A man can have only two strokes of good luck in this world. That of loving greatly or that of combating victoriously in the battle for life. He is happy either way, but it is not often that fate grants both of these happinesses. It seems to me therefore that … the happy are those who either renounce love or withdraw from the battle. Most unhappy are those who divide themselves according to desire or activity between these two fields, so opposed. Strange: thinking of my Livia I see both love and victory.

Ettore Schmitz, also known as Italo Svevo, from his diary dated 3 January 1895


It seems that in Latin “photograph” would be said “imago lucis opera expressa”; which is to say: image revealed, “extracted,” “mounted,” “expressed” (like the juice of a lemon) by the action of light. And if Photography belonged to a world with some residual sensitivity to myth, we should exult over the richness of the symbol: the loved body is immortalized by the mediation of a precious metal, silver (monument and luxury); to which we might add the notion that this metal, like all metals of Alchemy, is alive.

Roland Barthes, Camera Lucida


In the Photograph, Time’s immobilization assumes only an excessive, monstrous mode: Time is engorged.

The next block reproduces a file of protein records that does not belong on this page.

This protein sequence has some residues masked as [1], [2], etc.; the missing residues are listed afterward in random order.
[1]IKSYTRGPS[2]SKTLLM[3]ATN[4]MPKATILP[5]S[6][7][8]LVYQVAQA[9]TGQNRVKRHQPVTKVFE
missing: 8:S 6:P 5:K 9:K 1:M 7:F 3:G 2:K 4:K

Roland BarthesCamera Lucida


There was an evening the image of you and your interestingly arched feet and the curve of your nose swathed in my eye and my skin suddenly remembered the way you touched me, that first night my lips touched yours. The night heavy with humidity from the rain and the air cool when the breeze combed through my hair… I slowed my pace (hearing traces of distant sounds) and I stood at the tree, which no longer had my back against it. I could smell the wet grass. Quiet sort of love it was (if), between us — though the love shook my bones and rattled my head. I moved my body away to pick the dead flowers that nested deeply in my skin, inserting my fingers through dirt to pull out the roots, all so I can grow fresh ones (and I love running my fingers over the yellow buds that cover my skin now) — And I sat in the sun today with tea in the mason jar you left behind and which I never recycled and thought of you and the short time we existed desiring the other with a combination of heaviness and lightness lurking in my head and chest.


It is marvelous to feel the same kind of beauty with writing as that to Photography. It is a bizarre sensation, close to the stirring of love. Some of my favorite images to look at (visual delights), the ones I can look at over and over again (because of what the photograph carries) swoon me; reading expressions of the written word, texts that I can read over and over again, feeling that stirring of love, swoon me to the point of intoxication: an elevation given solely by looking.